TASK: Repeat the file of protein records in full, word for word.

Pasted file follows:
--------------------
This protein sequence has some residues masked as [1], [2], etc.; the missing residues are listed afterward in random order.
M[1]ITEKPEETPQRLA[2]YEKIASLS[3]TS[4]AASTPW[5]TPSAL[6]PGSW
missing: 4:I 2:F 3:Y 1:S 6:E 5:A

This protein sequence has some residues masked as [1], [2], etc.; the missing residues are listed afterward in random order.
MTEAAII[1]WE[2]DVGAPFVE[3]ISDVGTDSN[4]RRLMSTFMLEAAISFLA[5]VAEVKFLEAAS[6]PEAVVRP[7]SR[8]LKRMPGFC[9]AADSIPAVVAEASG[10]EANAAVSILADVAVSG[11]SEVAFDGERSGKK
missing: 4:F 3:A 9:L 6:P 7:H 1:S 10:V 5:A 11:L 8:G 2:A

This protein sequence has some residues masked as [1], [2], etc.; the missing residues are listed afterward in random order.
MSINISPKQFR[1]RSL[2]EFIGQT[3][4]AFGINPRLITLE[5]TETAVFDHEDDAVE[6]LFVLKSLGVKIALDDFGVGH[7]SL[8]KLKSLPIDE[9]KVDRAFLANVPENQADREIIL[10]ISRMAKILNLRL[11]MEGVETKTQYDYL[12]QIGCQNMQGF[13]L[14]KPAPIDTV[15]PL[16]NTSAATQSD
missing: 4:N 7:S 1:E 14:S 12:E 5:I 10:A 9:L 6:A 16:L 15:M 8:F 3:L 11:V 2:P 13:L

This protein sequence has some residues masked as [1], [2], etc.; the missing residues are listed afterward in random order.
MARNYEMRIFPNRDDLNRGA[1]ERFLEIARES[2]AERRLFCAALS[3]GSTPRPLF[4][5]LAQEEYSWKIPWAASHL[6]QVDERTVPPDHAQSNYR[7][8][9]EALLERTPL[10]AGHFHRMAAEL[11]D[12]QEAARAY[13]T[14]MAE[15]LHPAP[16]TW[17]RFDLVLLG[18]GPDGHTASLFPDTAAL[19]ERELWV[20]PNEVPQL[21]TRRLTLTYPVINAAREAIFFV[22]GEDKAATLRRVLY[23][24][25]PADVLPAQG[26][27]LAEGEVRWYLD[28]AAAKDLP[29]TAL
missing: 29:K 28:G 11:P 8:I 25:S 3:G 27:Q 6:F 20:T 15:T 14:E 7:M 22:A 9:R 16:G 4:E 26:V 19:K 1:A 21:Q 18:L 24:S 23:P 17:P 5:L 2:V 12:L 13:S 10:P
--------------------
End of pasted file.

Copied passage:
This protein sequence has some residues masked as [1], [2], etc.; the missing residues are listed afterward in random order.
M[1]ITEKPEETPQRLA[2]YEKIASLS[3]TS[4]AASTPW[5]TPSAL[6]PGSW
missing: 4:I 2:F 3:Y 1:S 6:E 5:A

This protein sequence has some residues masked as [1], [2], etc.; the missing residues are listed afterward in random order.
MTEAAII[1]WE[2]DVGAPFVE[3]ISDVGTDSN[4]RRLMSTFMLEAAISFLA[5]VAEVKFLEAAS[6]PEAVVRP[7]SR[8]LKRMPGFC[9]AADSIPAVVAEASG[10]EANAAVSILADVAVSG[11]SEVAFDGERSGKK
missing: 4:F 3:A 9:L 6:P 7:H 1:S 10:V 5:A 11:L 8:G 2:A

This protein sequence has some residues masked as [1], [2], etc.; the missing residues are listed afterward in random order.
MSINISPKQFR[1]RSL[2]EFIGQT[3][4]AFGINPRLITLE[5]TETAVFDHEDDAVE[6]LFVLKSLGVKIALDDFGVGH[7]SL[8]KLKSLPIDE[9]KVDRAFLANVPENQADREIIL[10]ISRMAKILNLRL[11]MEGVETKTQYDYL[12]QIGCQNMQGF[13]L[14]KPAPIDTV[15]PL[16]NTSAATQSD
missing: 4:N 7:S 1:E 14:S 12:E 5:I 10:A 9:L 6:A 16:L 15:M 8:F 3:L 11:V 2:P 13:L

This protein sequence has some residues masked as [1], [2], etc.; the missing residues are listed afterward in random order.
MARNYEMRIFPNRDDLNRGA[1]ERFLEIARES[2]AERRLFCAALS[3]GSTPRPLF[4][5]LAQEEYSWKIPWAASHL[6]QVDERTVPPDHAQSNYR[7][8][9]EALLERTPL[10]AGHFHRMAAEL[11]D[12]QEAARAY[13]T[14]MAE[15]LHPAP[16]TW[17]RFDLVLLG[18]GPDGHTASLFPDTAAL[19]ERELWV[20]PNEVPQL[21]TRRLTLTYPVINAAREAIFFV[22]GEDKAATLRRVLY[23][24][25]PADVLPAQG[26][27]LAEGEVRWYLD[28]AAAKDLP[29]TAL
missing: 29:K 28:G 11:P 8:I 25:S 3:G 27:Q 6:F 20:T 15:T 14:E 7:M 22:A 9:R 16:G 4:E 26:V 19:K 1:A 21:Q 18:L 24:S 23:P 17:P 5:L 2:V 12:L 13:S 10:P